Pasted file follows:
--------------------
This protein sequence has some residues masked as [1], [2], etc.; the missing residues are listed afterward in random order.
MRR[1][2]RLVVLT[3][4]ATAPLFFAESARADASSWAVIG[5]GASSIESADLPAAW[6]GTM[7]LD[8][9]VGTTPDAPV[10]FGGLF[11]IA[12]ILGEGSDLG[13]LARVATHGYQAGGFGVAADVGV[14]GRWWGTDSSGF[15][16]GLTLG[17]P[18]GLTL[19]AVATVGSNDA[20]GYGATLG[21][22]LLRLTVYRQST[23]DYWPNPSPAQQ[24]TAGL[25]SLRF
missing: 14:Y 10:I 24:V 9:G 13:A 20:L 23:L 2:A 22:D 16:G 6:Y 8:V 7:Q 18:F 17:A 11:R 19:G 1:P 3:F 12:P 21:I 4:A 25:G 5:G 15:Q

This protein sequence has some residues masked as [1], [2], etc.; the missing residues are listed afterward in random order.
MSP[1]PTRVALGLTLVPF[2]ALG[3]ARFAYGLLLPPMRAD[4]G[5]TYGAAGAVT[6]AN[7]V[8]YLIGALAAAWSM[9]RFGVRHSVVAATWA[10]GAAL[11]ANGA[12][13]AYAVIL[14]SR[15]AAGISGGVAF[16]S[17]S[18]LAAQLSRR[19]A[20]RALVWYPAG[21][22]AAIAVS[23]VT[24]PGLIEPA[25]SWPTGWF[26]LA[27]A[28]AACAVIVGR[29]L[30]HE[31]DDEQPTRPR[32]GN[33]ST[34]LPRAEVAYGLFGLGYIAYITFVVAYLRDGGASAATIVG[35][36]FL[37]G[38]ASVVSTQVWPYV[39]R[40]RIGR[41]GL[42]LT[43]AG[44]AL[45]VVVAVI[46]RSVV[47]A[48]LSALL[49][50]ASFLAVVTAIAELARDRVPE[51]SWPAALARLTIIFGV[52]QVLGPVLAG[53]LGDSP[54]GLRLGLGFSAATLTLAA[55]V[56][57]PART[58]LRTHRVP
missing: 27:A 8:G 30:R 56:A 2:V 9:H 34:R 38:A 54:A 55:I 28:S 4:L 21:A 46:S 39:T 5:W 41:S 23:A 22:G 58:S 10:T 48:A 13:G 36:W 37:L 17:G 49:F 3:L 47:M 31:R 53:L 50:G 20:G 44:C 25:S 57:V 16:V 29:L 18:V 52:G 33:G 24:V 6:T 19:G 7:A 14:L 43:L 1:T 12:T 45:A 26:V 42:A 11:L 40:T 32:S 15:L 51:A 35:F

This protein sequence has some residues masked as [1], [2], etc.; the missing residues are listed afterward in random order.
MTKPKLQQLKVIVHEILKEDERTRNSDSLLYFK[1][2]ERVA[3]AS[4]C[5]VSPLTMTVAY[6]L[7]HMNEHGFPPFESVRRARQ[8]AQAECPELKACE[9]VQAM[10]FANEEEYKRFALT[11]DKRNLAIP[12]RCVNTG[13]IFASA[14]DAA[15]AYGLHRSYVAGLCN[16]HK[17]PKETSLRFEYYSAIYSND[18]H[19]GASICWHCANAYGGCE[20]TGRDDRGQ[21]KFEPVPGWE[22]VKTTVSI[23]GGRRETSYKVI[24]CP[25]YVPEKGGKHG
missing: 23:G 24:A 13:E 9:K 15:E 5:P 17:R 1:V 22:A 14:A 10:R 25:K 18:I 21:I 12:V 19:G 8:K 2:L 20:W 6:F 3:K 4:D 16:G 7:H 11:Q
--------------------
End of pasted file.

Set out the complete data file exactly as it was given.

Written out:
This protein sequence has some residues masked as [1], [2], etc.; the missing residues are listed afterward in random order.
MRR[1][2]RLVVLT[3][4]ATAPLFFAESARADASSWAVIG[5]GASSIESADLPAAW[6]GTM[7]LD[8][9]VGTTPDAPV[10]FGGLF[11]IA[12]ILGEGSDLG[13]LARVATHGYQAGGFGVAADVGV[14]GRWWGTDSSGF[15][16]GLTLG[17]P[18]GLTL[19]AVATVGSNDA[20]GYGATLG[21][22]LLRLTVYRQST[23]DYWPNPSPAQQ[24]TAGL[25]SLRF
missing: 14:Y 10:I 24:V 9:G 13:A 20:L 23:L 2:A 22:D 16:G 6:Y 8:V 7:Q 18:F 17:A 11:R 19:G 1:P 3:F 12:P 21:I 4:A 25:G 5:G 15:Q

This protein sequence has some residues masked as [1], [2], etc.; the missing residues are listed afterward in random order.
MSP[1]PTRVALGLTLVPF[2]ALG[3]ARFAYGLLLPPMRAD[4]G[5]TYGAAGAVT[6]AN[7]V[8]YLIGALAAAWSM[9]RFGVRHSVVAATWA[10]GAAL[11]ANGA[12][13]AYAVIL[14]SR[15]AAGISGGVAF[16]S[17]S[18]LAAQLSRR[19]A[20]RALVWYPAG[21][22]AAIAVS[23]VT[24]PGLIEPA[25]SWPTGWF[26]LA[27]A[28]AACAVIVGR[29]L[30]HE[31]DDEQPTRPR[32]GN[33]ST[34]LPRAEVAYGLFGLGYIAYITFVVAYLRDGGASAATIVG[35][36]FL[37]G[38]ASVVSTQVWPYV[39]R[40]RIGR[41]GL[42]LT[43]AG[44]AL[45]VVVAVI[46]RSVV[47]A[48]LSALL[49][50]ASFLAVVTAIAELARDRVPE[51]SWPAALARLTIIFGV[52]QVLGPVLAG[53]LGDSP[54]GLRLGLGFSAATLTLAA[55]V[56][57]PART[58]LRTHRVP
missing: 27:A 8:G 30:R 56:A 2:V 9:H 34:R 38:A 54:A 55:I 28:S 4:L 21:A 46:S 39:T 5:W 41:S 23:A 22:G 58:S 10:T 48:A 13:G 36:W 37:L 17:G 49:F 3:L 47:M 31:R 53:L 50:G 20:G 44:C 25:S 57:V 16:V 29:L 18:V 52:G 33:G 24:V 6:T 19:G 7:A 14:L 43:L 1:T 12:T 45:A 26:V 42:A 11:L 40:T 32:S 15:L 51:A 35:F

This protein sequence has some residues masked as [1], [2], etc.; the missing residues are listed afterward in random order.
MTKPKLQQLKVIVHEILKEDERTRNSDSLLYFK[1][2]ERVA[3]AS[4]C[5]VSPLTMTVAY[6]L[7]HMNEHGFPPFESVRRARQ[8]AQAECPELKACE[9]VQAM[10]FANEEEYKRFALT[11]DKRNLAIP[12]RCVNTG[13]IFASA[14]DAA[15]AYGLHRSYVAGLCN[16]HK[17]PKETSLRFEYYSAIYSND[18]H[19]GASICWHCANAYGGCE[20]TGRDDRGQ[21]KFEPVPGWE[22]VKTTVSI[23]GGRRETSYKVI[24]CP[25]YVPEKGGKHG
missing: 23:G 24:A 13:E 9:K 15:E 5:P 17:R 1:V 22:A 14:A 10:R 25:K 18:I 21:I 12:V 19:G 8:K 2:L 20:W 6:F 3:K 4:D 16:G 7:H 11:Q